Words by Dalene Heck / Photography by Pete Heck
It should have been no surprise that we started our culinary tour with a shot of liquor. Considering that during our visit to Romania, Hungary’s neighbor to the east, we were introduced to Palinka during breakfast, we should have known that it would carry over. If there is one thing we have learned about food during our travels, it is that borders have changed often enough that they now blur when it comes to traditions. Unicom, the liquor we downed at the beginning of our 10am tour is, however, uniquely Hungarian and is considered one of the national drinks. Produced from a secret recipe designed by the Zwack family that includes 40 herbs, it carries with it a diverse history that saw it travel the world. During Communism, the family lived in exile in the US and trusted a friend in Italy to produce the beloved drink. The Communist government tried to reproduce it, but failed miserably, and with the fall of the iron curtain, the Zwack family returned to Hungary to take up production of this national treasure. As an aperitif, it did it’s job to stimulate our appetite for the onslaught of food to come. (It also helped that we didn’t eat breakfast that morning, which decision comes highly recommended.)
Most of our morning with the culinary experts from Taste Hungary was spent in the Central Market Hall. Built in 1896, it is as popular with locals as it is with tourists, with low prices and stalls with delicious hot food prepared onsite.
Days could be spent inside, testing all that there is to offer. What impressed us most is that there was an entire section dedicated to pickled produce – everything from peppers to watermelons. The sausages alone required a lengthy discussion and tasting of a variety of animals, including that with which we became obsessed: the Mangalica, which is literally a pig in sheep’s clothing (and a tasty one at that).
But none of our taste testing could compare to Hungary’s other national treasure: Langos. Fried dough topped with garlic, sour cream, and mounds of cheese. It is pretty much the most perfect food ever invented.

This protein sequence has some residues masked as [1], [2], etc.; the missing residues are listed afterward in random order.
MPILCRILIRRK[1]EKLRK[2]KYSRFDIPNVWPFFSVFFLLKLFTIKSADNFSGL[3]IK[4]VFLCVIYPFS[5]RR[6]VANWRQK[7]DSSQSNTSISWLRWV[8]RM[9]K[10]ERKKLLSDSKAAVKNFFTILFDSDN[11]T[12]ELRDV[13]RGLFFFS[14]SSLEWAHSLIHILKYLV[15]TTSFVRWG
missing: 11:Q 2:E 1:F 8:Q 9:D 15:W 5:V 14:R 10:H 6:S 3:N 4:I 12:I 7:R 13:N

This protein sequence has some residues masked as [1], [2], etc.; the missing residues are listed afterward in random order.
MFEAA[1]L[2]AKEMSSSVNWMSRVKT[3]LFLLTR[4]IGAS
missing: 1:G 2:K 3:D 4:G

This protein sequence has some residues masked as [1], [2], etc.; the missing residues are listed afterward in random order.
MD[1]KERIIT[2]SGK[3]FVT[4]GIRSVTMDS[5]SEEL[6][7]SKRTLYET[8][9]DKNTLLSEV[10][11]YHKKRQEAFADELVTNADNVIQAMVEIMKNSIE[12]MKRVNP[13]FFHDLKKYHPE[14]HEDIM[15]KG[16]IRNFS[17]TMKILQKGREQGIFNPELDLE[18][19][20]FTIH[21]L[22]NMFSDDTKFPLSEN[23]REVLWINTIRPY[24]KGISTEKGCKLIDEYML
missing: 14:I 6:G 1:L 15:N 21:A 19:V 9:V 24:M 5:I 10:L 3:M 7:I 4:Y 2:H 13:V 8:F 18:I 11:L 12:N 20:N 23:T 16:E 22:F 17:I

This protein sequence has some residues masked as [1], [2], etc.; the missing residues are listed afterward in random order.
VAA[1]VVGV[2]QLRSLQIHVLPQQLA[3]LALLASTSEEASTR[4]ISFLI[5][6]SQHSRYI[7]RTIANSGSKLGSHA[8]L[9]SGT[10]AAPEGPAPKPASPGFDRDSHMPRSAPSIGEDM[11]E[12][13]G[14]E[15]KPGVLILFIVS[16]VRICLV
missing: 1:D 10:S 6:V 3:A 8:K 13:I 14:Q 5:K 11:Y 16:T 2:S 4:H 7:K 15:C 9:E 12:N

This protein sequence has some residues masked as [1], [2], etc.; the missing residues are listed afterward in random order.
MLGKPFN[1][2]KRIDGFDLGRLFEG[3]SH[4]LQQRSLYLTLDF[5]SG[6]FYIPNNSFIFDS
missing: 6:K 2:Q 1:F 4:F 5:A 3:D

As we strolled out of the Market Hall to explore the neighborhood around us, our stomachs were already screaming even though we had just begun. Add artisan ice cream, traditional Jewish cakes, a lunch spread of delicious foods good enough to make us cry, plus a sampling of Hungarian wines, and we had cause to request a wheel barrow to take us home.
So then how did we go about placating our food guilt? The next tour…
In a new city, one of the first things Pete researches is where he can go for a daily run. Enter Running Tours Budapest – a company that offers tours we had never seen before – seeing the best sights along with a knowledgeable running partner.
He took part in two different tours they offered (I, on the other hand, believe that excessive exercise is dangerous, but enjoyed the fact that Pete’s running tours also provided us with great walking routes for our coming days). The first was the “Must See” tour: from St. Stephan’s, the Hungarian Parliament building on the Pest side then over to the Buda side to explore the Fisherman’s Bastion and the Royal Palace – it was a solid 10km run. And mind-blowing, as in a very short time he was introduced to how truly picturesque Budapest is.
A big juicy photo post is to come, it’s not the easiest thing to run and take photos at the same time.
He was so impressed, he signed up for another, and the “Shady Tour” brought him through Budpaest’s sector eight. The area is rich in history being formerly occupied by Jewish community and now with the Romani’s. Not the typical tourist route (which is what we both like!), and an extremely interesting insight into more of Budapest’s rich history.
how to do it
Taste Hungary offers a variety of food and wine tours focusing on different aspects of local cuisine. We partook in the Culinary Walk and will highly recommend it, despite the food coma we found ourselves in after.
Running Tours Budapest is a new company that offers tailored tours but also lets you design your own. It is great for beginners and advanced runners, and can absolutely be set at your own pace.
Many thanks to both Taste Hungary and Running Tours Budapest for hosting us on these tours. And they can thank us later for introducing this potentially lucrative cross-marketing idea, hey?